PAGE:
As the calendar year draws to a close, many people begin thinking about their New Year’s resolutions. Spending more time with family and friends is likely topping many lists this year as are old standbys like exercising more and getting organized. Financial resolutions are also popular choices — yet they can be among the toughest ones to keep.

But certified financial therapist Erika Wasserman says that the way you set your goals has a big impact on whether you can achieve them. Here are some of the common mistakes people make when setting their financial resolutions, and a few tips on how to overcome them.

5 money resolution mistakes you can avoid

Mistake No. 1: Choosing goals that are too broad

When it comes to goals, Wasserman says bigger isn’t always better. Instead of setting lofty goals that can set you up for failure, break down your resolutions into measurable chunks that you can actually attain.

“Smaller goals are the ones that move the ball down the field,” she says. “The big plays happen a few times in the game, but more games are won by small, steady, solid gains. The same with personal finances.”

Mistake No. 2: Creating an unrealistic timeline

If you haven’t achieved your first goal in 30 days, Wasserman says it’s OK to shift it to one that you can obtain in the next 30 days. This isn’t taking the easy route — it’s helping you to maintain the motivation you need to reach the finish line.

“Starting the year off with a realistic goal — and a win — will set you up to be more successful for the rest of the year,” Wasserman says.

Mistake No. 3: Setting it — and then forgetting it

Many people come up with a resolution and some action steps, but then don’t follow through. But by keeping your goal in the mental rather than the physical space, it’s easy to lose track of it.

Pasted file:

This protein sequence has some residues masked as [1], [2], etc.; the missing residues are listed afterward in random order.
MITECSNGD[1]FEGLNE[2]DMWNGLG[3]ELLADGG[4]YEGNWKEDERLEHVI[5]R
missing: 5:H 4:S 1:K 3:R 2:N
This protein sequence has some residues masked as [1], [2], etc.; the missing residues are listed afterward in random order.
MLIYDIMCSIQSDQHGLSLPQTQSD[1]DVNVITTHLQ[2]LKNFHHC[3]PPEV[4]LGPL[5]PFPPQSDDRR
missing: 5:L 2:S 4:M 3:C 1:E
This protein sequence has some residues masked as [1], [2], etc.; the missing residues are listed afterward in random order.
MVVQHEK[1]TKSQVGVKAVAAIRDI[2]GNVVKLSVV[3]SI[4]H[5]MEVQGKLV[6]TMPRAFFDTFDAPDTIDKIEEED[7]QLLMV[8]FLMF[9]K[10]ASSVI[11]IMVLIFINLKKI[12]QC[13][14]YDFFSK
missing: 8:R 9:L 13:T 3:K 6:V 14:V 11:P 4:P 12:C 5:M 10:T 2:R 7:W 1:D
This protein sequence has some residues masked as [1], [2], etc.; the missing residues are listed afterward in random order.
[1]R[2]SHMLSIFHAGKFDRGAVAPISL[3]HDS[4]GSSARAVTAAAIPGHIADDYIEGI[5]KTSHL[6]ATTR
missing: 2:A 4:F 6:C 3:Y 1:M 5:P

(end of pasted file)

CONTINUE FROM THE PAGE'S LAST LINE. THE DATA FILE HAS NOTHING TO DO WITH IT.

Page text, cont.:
Wasserman suggests making some type of fun vision board for your goal, either digitally or on paper, and keeping it where you can see it.

“Write your financial goal down in a place you see every day,” she says. “This can be on a sticky note by your computer or on your bathroom mirror, changing your screensaver to an image referencing your goal or even setting a daily reminder on your phone.”

Mistake No. 4: Keeping your resolution to yourself

Finances can be somewhat of a taboo subject, so many people don’t talk about money with their nearest and dearest. But sharing your money goals with your friends or family can be a big help.

“There is a reason why people talk about their weight loss or the number of times they go to the gym with friends or on social media — it helps keep them accountable,” Wasserman says.

Choose a trusted friend with whom you can share your financial resolution. This person can help you brainstorm, serve as a sounding board for information and encourage you to stay on track. Having someone you trust who understands “the why” behind some of your financial decisions can help you feel less alone.

Mistake No. 5: Cutting out all the things you enjoy

While meeting your financial goals and working toward your money milestones are important, you also need to savor the life you’re living now. Wasserman notes that it can be easy to burn out or get frustrated when you don’t give yourself any rewards.

“Ask yourself: Can you shift a few behaviors to obtain your goals and still enjoy life? Find the areas that bring you joy in your spending,” Wasserman says, “then cut expenses that don’t bring you joy, or get creative on how you can scale back but still feel satisfied.”

For example, maybe your group of friends wants to plan a weeklong trip that will set you back a few thousand dollars. Could you join them for a long weekend instead that will cost just a few hundred? Finding ways to keep yourself from feeling deprived (or from experiencing FOMO) can help you stay on track for the long term.

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